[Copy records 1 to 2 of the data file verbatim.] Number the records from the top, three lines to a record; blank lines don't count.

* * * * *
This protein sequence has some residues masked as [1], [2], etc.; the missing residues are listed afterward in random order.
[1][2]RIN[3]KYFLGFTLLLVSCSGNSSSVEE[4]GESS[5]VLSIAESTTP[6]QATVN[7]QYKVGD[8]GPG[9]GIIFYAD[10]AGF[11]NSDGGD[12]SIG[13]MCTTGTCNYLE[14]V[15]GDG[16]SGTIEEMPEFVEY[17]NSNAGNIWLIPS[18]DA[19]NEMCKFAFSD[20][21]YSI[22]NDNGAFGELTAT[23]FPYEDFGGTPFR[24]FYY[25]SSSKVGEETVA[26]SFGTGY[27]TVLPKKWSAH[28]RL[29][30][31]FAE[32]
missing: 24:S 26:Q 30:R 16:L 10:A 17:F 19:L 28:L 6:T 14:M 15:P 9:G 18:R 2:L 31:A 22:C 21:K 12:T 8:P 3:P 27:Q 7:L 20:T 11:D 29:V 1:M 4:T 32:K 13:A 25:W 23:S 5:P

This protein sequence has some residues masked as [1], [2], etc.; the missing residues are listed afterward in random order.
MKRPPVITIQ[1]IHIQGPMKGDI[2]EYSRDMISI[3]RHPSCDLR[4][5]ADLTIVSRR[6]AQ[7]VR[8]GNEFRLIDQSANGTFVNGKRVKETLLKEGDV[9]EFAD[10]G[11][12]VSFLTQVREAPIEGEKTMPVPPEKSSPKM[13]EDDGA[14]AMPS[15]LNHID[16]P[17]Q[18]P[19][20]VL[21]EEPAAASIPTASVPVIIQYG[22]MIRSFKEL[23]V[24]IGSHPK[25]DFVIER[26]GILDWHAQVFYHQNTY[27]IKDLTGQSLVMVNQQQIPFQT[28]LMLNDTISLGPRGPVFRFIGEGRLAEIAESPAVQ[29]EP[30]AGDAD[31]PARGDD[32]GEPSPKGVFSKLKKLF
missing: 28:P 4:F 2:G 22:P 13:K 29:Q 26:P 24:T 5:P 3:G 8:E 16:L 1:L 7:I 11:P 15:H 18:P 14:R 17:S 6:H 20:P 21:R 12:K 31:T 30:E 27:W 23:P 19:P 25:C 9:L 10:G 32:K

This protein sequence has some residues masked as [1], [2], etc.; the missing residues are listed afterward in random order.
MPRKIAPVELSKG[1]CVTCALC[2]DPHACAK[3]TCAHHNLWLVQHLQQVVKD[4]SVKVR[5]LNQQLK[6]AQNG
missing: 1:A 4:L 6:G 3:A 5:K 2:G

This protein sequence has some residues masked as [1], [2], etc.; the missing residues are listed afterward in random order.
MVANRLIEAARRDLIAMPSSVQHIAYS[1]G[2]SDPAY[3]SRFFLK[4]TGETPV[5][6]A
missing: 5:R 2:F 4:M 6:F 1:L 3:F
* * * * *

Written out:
This protein sequence has some residues masked as [1], [2], etc.; the missing residues are listed afterward in random order.
[1][2]RIN[3]KYFLGFTLLLVSCSGNSSSVEE[4]GESS[5]VLSIAESTTP[6]QATVN[7]QYKVGD[8]GPG[9]GIIFYAD[10]AGF[11]NSDGGD[12]SIG[13]MCTTGTCNYLE[14]V[15]GDG[16]SGTIEEMPEFVEY[17]NSNAGNIWLIPS[18]DA[19]NEMCKFAFSD[20][21]YSI[22]NDNGAFGELTAT[23]FPYEDFGGTPFR[24]FYY[25]SSSKVGEETVA[26]SFGTGY[27]TVLPKKWSAH[28]RL[29][30][31]FAE[32]
missing: 24:S 26:Q 30:R 16:L 10:A 17:F 19:L 28:L 6:T 14:M 15:P 9:G 18:R 2:L 31:A 22:C 21:K 12:T 8:P 3:P 27:Q 7:L 20:T 11:D 29:V 1:M 4:T 32:K 13:A 25:W 23:S 5:P

This protein sequence has some residues masked as [1], [2], etc.; the missing residues are listed afterward in random order.
MKRPPVITIQ[1]IHIQGPMKGDI[2]EYSRDMISI[3]RHPSCDLR[4][5]ADLTIVSRR[6]AQ[7]VR[8]GNEFRLIDQSANGTFVNGKRVKETLLKEGDV[9]EFAD[10]G[11][12]VSFLTQVREAPIEGEKTMPVPPEKSSPKM[13]EDDGA[14]AMPS[15]LNHID[16]P[17]Q[18]P[19][20]VL[21]EEPAAASIPTASVPVIIQYG[22]MIRSFKEL[23]V[24]IGSHPK[25]DFVIER[26]GILDWHAQVFYHQNTY[27]IKDLTGQSLVMVNQQQIPFQT[28]LMLNDTISLGPRGPVFRFIGEGRLAEIAESPAVQ[29]EP[30]AGDAD[31]PARGDD[32]GEPSPKGVFSKLKKLF
missing: 28:P 4:F 2:G 22:P 13:K 29:Q 26:P 24:T 5:P 3:G 8:E 16:L 1:L 7:I 11:P 15:H 18:P 14:R 17:S 6:H 20:P 21:R 12:K 31:T 30:E 27:W 23:P 19:P 25:C 9:L 10:G 32:K